By Frank Ahrens
Are you ready for some political football?
Rush Limbaugh says he has auditioned for the role of color commentator on ABC's "Monday Night Football."
Speaking by phone yesterday to Tim Brant and Andy Parks, who host WMAL's (630 AM) morning show, the conservative political radio host said he was "very serious" about the job and that there was "no question" he could do his live midday radio program every Monday and then, presumably, jet to the site of that night's TV football broadcast.
If ABC hires Limbaugh, it would unite the nation's most listened-to radio talk host and one of network television's top-rated, longest-running shows.
Limbaugh, 49, confirmed on the show that he auditioned with "Monday Night Football" play-by-play announcer Al Michaels in Los Angeles on an undisclosed date. The two watched a tape of an NFL game and called it as if it were life. ABC fired "Monday Night Football" commentator Boomer Esiason after last season. His replacement will be announced in mid-June, according to ABC Sports.
Limbaugh appeared yesterday on WMAL (which is owned by ABC/Disney) as a "lifeline" during the morning show's "Who Wants to Be a Thousandaire?" contest. He will be on again this morning. Yesterday he said he thought his audition went well.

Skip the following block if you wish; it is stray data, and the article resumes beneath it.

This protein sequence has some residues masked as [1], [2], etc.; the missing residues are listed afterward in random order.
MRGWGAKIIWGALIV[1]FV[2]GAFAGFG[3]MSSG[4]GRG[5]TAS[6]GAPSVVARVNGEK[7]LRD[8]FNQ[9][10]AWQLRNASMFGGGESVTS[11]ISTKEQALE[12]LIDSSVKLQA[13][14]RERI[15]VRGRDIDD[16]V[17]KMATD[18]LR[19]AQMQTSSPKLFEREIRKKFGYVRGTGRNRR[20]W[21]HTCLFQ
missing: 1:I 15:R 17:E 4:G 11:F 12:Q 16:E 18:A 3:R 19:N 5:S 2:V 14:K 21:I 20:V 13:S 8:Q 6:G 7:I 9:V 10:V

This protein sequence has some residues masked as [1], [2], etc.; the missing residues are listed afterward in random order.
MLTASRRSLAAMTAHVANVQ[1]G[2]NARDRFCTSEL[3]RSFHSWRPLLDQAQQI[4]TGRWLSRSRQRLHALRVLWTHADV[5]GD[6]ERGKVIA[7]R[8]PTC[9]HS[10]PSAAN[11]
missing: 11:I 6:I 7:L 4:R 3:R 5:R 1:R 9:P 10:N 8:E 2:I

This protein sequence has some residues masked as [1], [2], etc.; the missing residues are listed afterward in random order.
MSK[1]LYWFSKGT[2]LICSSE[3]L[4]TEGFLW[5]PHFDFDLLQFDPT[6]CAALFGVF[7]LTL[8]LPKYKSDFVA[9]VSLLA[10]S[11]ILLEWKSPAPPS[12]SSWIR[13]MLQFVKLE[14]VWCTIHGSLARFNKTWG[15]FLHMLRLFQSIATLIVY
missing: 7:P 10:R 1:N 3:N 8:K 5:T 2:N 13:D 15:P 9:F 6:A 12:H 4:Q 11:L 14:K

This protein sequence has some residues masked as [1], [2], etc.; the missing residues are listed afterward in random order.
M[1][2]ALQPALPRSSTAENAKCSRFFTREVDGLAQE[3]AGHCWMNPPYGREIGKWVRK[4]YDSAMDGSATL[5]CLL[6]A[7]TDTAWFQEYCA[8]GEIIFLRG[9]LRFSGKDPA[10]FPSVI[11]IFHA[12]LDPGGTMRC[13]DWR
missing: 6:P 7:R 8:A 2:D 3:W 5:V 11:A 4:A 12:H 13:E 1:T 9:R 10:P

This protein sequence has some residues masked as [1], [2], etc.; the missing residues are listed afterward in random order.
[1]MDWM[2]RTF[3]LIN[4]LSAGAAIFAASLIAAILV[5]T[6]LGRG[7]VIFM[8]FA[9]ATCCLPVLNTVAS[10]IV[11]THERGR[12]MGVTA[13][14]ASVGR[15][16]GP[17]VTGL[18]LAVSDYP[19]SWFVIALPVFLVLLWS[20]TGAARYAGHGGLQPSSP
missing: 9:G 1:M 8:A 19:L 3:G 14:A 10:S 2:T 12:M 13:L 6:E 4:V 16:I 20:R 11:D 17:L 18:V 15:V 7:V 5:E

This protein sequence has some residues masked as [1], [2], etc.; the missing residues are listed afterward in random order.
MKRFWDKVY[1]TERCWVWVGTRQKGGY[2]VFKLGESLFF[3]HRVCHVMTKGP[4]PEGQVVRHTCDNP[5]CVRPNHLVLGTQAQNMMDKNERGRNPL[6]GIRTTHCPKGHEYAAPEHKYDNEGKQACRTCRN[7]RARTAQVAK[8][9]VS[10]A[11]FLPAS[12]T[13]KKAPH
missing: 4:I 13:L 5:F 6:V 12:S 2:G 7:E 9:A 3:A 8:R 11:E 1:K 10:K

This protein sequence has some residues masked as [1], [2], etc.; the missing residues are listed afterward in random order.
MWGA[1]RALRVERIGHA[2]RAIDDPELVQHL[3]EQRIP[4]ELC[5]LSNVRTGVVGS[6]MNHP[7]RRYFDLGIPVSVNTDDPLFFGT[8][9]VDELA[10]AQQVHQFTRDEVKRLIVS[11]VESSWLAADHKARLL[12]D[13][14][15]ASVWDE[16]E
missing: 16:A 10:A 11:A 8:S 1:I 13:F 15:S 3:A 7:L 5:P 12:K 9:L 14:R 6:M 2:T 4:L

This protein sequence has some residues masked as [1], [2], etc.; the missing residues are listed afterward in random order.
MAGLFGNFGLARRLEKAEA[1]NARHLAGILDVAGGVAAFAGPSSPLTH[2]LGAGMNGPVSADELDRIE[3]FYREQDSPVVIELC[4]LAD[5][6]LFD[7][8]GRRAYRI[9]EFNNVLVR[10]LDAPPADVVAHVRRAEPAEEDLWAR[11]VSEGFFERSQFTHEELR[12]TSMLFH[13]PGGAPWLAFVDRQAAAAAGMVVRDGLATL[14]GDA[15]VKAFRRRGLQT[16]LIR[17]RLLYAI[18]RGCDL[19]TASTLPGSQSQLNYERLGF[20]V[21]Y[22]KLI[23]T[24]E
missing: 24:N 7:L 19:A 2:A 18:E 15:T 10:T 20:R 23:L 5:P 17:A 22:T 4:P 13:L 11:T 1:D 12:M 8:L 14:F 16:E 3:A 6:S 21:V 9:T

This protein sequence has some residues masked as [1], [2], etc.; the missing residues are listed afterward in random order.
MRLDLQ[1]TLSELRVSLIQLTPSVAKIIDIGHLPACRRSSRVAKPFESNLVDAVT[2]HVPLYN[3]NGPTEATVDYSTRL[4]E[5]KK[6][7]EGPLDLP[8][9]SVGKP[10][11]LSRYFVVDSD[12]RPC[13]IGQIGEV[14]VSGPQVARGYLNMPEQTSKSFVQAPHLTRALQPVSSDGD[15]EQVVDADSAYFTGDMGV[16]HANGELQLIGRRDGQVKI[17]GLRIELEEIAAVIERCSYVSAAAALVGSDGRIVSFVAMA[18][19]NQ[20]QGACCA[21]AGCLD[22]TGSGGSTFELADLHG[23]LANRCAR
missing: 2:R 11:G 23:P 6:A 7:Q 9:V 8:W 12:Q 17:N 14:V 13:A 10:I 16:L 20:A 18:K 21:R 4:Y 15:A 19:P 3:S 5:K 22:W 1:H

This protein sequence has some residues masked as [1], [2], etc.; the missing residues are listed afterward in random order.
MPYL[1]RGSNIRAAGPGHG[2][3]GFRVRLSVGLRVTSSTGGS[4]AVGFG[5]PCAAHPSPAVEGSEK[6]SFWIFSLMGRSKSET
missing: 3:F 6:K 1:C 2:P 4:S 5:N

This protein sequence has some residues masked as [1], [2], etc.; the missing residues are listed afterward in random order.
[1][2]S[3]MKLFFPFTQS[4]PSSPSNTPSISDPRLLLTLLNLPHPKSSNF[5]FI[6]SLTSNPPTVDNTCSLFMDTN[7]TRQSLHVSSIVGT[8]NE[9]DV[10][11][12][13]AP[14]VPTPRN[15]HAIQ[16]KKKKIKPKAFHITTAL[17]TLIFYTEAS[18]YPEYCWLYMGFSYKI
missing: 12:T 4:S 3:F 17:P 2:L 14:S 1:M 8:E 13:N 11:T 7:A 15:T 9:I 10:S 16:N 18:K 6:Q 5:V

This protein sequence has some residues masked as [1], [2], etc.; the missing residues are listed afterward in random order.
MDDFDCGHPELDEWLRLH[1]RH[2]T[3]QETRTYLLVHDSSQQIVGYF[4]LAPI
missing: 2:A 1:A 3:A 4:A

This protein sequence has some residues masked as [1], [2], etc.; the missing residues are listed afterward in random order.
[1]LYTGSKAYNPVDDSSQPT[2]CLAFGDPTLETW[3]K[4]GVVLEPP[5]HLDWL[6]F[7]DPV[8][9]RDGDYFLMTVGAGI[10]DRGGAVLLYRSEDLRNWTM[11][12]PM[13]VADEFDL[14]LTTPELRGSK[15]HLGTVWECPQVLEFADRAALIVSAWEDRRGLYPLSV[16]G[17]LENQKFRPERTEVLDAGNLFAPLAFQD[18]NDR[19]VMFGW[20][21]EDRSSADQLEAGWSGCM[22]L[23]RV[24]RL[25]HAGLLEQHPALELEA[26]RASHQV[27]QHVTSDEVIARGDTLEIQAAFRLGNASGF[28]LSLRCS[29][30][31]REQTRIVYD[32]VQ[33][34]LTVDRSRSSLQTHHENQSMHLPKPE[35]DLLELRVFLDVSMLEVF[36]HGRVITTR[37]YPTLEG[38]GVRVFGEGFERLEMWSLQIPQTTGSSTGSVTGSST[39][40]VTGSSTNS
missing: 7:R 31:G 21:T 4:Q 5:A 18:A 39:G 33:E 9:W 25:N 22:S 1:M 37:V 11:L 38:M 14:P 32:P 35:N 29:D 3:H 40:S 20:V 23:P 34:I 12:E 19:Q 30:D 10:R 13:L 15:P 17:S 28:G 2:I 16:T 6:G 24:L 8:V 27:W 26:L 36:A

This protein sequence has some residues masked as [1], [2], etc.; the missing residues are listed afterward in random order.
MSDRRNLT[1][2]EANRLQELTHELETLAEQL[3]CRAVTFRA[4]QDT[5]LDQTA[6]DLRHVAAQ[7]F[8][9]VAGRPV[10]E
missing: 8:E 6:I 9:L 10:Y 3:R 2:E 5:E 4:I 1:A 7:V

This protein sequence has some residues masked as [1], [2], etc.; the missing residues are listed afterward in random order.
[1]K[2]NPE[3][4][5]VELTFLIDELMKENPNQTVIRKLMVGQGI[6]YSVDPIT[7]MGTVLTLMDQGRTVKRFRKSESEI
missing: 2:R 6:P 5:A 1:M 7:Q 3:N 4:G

"I surprised myself," he said. "It was even more fun than I thought it would be. This would really be a hoot."
ABC Sports would not comment on whether Limbaugh had auditioned, or say how many candidates there are for the commentator slot. The one certainty is that Michaels will stay, ABC said.
"We have been in the process for a while" of selecting Michaels's booth-mate, said ABC Sports spokesman Mark Mandel, "and obviously, we're toward the end."
The potential coupling of Limbaugh and "Monday Night Football" is an intriguing one. Limbaugh has an audience of about 14.5 million listeners a week, according to Talkers magazine, a trade publication that covers talk radio. He is heard locally on WMAL. He is strongest among male listeners ages 25-54 but has a sizable female audience as well. His show is live five days a week.
Last season, "Monday Night Football" weathered its lowest ratings since 1969, owing in part to a number of boring, blowout games and, according to TV critics, Esiason's pedantic, unexciting style. Nevertheless, "Monday Night Football" is frequently the week's top-rated show during the fall and winter. It is the No. 1 show among men, but, like Limbaugh, also enjoys a hefty female audience. And it is one of television's longest-running shows, entering its 31st season. Many consider the show's glory years to be from 1970 to '83 when Howard Cosell and Don Meredith were the color commentators.
The question is Limbaugh's politics. He has made his career as a conservative political commentator, rising to prominence by bashing the Clinton White House, Democrats in Congress, and liberals everywhere. He may have a high unlikability quotient among left-leaning football fans. But he is also an avowed NFL fanatic who has some sports experience: Before becoming a radio star, Limbaugh was in charge of group ticket sales and special events for baseball's Kansas City Royals in the early '80s.